National news as well as local Utah media outlets are silent following an unprovoked attack by a group of black men against two white men leaving one white man unconscious. The two men were assaulted for having a small confederate flag sticker in the window of their car. Local authorities said this *could* be treated as a hate crime. Read the full story and see the video at InforWars here.
Today we met with some friends in the woods to hold our weekly Forest School. Forest School, or Waldschule as it’s called in Europe, is an approach to early education which involves spending time in nature and learning from natural surroundings. It doesn’t take much to start a Forest School. You simply need a group of friends, a Forest, park or nature center and a commitment to meet for a few hours at least once a week. Be sure to meet in any weather so that the children learn about the world around them in all weather and in all seasons, don’t chicken out when it gets cold, just put on a coat! 😀
Happy foresting! 🌲🌳🍂🍁🌳🌲😀
Real women know there is no shame in nurturing the man who loves, guards, protects and would give his life for her so when he’s home and he’s hungry, it’s her pleasure to make him his favorite food. For more than 50 years in the Western world there has been a campaign waged against women to make them feel ashamed over something as silly as a sandwich. We are fed up with being lied to, the jig is up, men are getting sandwiches again!
How does a mom decide what sort of extracurricular activities, lessons and classes to enroll her child in?
Have you ever thought of this decision from a European, or white cultural perspective?
Taking an authentic European dance class which emphasizes not only a true and strict form of the art but also a lesson on, and experience with, your child’s heritage can enrich your whole family culture.
Here are some points to consider…
1. Choose a European or White American Form of Dance.
Ballet, Irish Dancing, Waltzing , Polka, Spanish (Spain), Tap, Swing, Clogging, or Country/Western.
2. Look for an Instructor Who Uses the Native Terms for Dance Moves.
For example you want a ballet teacher who uses “plié” and “tendu” as opposed to “squat” and “point.” Bonus points for a teacher who uses the native language to count off repetitions or holds.
3. Look for a Studio Which Uses or Displays European or American Art or Cultural Pieces, Decorations and/or Props.
Does the studio hang pictures or art work from the region the dance form is from? For example, does your Irish step dancing class post an Irish flag, map of Ireland, or pictures of natives dancers? Do they use these pictures or other cultural props to educate the students holistically?
4. Seek Out an Instructor Who Insists on Native Costuming for The Specific Form of Dance You or Your Child Are Studying.
Avoid studios with lax clothing requirements, it shows a lack of respect for the true dance form as well as the culture it comes from. Is everyone wearing T-shirts and yoga pants even during performances or parades? Or do they instead take the time to embrace and honor the dance’s origins even if they practice in T-shirts from time to time?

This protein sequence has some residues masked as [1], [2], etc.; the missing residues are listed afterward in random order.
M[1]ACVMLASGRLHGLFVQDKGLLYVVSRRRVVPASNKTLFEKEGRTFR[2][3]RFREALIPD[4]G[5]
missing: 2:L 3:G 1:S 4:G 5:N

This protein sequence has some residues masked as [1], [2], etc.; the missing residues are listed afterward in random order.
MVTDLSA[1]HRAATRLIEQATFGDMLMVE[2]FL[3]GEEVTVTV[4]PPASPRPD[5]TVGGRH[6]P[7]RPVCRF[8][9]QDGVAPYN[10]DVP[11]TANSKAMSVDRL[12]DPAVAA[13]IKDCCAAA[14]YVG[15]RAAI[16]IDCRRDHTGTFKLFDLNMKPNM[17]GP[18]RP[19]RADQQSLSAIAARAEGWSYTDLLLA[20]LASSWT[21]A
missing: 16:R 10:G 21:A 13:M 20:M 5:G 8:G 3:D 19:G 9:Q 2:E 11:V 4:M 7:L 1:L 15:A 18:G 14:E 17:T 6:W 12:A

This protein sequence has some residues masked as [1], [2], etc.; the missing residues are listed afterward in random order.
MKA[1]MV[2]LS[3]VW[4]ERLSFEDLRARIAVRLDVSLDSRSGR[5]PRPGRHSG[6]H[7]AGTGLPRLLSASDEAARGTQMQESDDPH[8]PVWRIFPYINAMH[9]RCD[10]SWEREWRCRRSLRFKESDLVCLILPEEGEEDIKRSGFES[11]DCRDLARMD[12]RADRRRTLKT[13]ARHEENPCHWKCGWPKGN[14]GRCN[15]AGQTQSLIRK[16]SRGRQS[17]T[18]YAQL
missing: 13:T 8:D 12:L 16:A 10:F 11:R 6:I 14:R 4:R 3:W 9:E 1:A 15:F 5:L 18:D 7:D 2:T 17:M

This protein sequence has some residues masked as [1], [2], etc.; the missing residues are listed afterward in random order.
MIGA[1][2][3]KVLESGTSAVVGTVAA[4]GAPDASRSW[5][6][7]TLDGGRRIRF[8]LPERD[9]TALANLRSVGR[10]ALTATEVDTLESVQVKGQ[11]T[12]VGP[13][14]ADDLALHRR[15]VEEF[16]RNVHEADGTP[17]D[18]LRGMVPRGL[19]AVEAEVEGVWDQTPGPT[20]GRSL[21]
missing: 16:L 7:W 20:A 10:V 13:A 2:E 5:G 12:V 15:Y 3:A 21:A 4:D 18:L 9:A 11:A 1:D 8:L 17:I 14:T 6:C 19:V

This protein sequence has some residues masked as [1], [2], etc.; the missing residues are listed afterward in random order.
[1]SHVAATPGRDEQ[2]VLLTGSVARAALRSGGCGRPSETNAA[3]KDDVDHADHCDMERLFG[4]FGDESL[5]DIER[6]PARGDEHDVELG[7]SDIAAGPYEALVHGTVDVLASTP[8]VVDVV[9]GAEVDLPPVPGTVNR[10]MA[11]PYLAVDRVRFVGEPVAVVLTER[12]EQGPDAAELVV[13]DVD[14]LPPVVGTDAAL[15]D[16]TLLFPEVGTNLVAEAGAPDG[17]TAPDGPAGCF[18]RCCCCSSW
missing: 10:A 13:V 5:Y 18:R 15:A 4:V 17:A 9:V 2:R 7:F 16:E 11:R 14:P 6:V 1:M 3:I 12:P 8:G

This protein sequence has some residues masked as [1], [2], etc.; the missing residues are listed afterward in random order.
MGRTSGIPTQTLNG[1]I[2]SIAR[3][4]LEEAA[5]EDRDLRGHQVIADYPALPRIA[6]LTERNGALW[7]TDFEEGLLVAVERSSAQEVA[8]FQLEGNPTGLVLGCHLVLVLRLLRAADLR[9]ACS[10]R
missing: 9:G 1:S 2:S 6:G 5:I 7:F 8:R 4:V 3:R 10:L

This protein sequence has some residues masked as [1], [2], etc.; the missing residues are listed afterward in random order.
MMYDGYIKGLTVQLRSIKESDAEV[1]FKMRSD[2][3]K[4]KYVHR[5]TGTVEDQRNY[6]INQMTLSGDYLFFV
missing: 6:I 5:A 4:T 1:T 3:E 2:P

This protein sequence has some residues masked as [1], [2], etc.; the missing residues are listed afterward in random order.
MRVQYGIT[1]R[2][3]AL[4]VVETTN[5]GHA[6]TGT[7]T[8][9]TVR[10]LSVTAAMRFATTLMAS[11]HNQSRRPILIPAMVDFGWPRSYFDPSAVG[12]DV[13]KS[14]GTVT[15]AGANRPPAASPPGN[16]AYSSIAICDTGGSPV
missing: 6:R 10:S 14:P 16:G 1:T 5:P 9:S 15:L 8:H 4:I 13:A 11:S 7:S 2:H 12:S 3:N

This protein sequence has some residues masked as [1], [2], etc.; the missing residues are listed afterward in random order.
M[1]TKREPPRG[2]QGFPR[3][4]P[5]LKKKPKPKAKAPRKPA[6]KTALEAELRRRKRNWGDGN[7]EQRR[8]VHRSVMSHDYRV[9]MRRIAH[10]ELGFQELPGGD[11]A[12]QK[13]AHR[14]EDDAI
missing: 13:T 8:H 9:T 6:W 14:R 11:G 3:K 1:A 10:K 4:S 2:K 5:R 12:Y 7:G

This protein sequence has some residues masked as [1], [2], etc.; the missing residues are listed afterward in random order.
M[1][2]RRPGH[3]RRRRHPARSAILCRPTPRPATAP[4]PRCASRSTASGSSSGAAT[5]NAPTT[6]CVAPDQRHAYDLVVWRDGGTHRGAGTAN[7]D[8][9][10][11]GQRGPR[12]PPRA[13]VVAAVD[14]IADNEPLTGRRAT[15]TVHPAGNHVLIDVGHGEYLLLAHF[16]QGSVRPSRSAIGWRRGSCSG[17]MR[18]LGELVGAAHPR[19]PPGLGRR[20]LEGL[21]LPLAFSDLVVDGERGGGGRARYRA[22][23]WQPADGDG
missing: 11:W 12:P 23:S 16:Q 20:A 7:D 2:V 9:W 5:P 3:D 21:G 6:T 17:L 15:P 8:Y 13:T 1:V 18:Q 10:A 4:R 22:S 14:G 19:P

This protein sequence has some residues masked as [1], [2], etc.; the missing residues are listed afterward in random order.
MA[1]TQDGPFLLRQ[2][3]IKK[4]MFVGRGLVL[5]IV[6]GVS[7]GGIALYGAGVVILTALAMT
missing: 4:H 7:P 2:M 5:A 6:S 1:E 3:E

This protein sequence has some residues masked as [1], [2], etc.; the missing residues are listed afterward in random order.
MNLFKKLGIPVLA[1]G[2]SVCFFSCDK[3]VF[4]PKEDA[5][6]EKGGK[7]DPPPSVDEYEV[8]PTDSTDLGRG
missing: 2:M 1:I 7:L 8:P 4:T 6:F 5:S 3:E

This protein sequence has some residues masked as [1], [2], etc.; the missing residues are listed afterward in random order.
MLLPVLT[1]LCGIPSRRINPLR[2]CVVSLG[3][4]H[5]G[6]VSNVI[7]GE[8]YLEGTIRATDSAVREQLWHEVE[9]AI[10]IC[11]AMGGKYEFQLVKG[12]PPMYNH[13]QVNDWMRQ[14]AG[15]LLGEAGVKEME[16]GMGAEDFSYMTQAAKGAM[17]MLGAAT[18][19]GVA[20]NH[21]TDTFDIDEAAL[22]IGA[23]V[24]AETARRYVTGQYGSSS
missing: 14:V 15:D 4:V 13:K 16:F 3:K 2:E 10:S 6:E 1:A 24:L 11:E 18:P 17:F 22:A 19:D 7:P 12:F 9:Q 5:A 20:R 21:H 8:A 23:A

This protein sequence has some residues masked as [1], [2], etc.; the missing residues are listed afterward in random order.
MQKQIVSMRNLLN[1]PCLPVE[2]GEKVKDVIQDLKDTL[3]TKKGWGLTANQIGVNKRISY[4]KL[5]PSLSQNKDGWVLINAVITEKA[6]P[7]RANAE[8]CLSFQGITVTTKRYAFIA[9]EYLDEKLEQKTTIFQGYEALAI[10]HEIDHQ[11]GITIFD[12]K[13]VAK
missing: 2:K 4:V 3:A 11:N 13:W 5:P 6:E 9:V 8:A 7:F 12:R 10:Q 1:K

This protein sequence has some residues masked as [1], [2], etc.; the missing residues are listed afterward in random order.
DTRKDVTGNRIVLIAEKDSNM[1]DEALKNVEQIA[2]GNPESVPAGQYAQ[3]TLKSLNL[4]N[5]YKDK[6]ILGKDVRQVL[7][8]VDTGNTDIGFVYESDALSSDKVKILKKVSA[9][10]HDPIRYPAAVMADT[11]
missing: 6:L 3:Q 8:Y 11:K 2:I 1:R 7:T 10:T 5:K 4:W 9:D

5. Don’t Let Finances or Small Town Life Stand in Your Way
If you cannot afford a dance class or you cannot find one, YouTube has hundreds of amazing, and really professional videos that can teach you and your child a traditional form of dance. I like to use a stretching video first and then I go on to practice with a dance video. A few minutes on Wikipedia can educate you on the dances origins and culture so that it becomes a mini homeschooling experience.
Every choice we make for our child can either strengthen or weaken their sense of cultural pride and heritage. Choose wisely traditional momma 😀
I live in America and it’s hard to focus on European cooking. I am in the Southwest so it’s even more difficult with a high immigrant population. Every street is lined with Mexican food restaurants and the grocery stores are packed with avocados, tortillas, salsa, and chili peppers. Finding the hidden flavors of Europe (and early America!) and adding them to your families pallet is a way to bring heritage to the dinner table every night. When I first started cooking real European food I thought it would be boring an flavorless, because that’s the propaganda we are sold on – but it’s quite the opposite! It’s simply bursting with flavor and charm. After many trials and errors, here are some of our families favorites…
Yorkshire pudding – a light fluffy pastry that’s is painfully easy to make (honestly, a 5 year old could do it) super cheap too when your low on funds and so tastey you will have wished you made dozens!
Zweibelkuchen – this is a lot like a quiche with a good amount of onion and it is mouth watering! Pro tip, use some goggles while chopping up all those onions and when you’re in a hurry use a pre-made pie crust or dough, or make some ahead of time to freeze.
Creamed carrots – they sound soooooo boring. I thought these would never go over well with my picky eaters, I couldn’t have been further from the truth! The recipe is so simple you’ll marvel at how yummy this dish is – quick and easy on the pocket book, you can’t beat that!
Schnitzel – basically this is friend chicken but it’s been pounded flat first. All of my kiddos BEG me for this and it’s a great one to use when chicken goes on sale and I can stock up. My tip, instead of bread crumbs use crushed corn flakes for an even crispier crunch!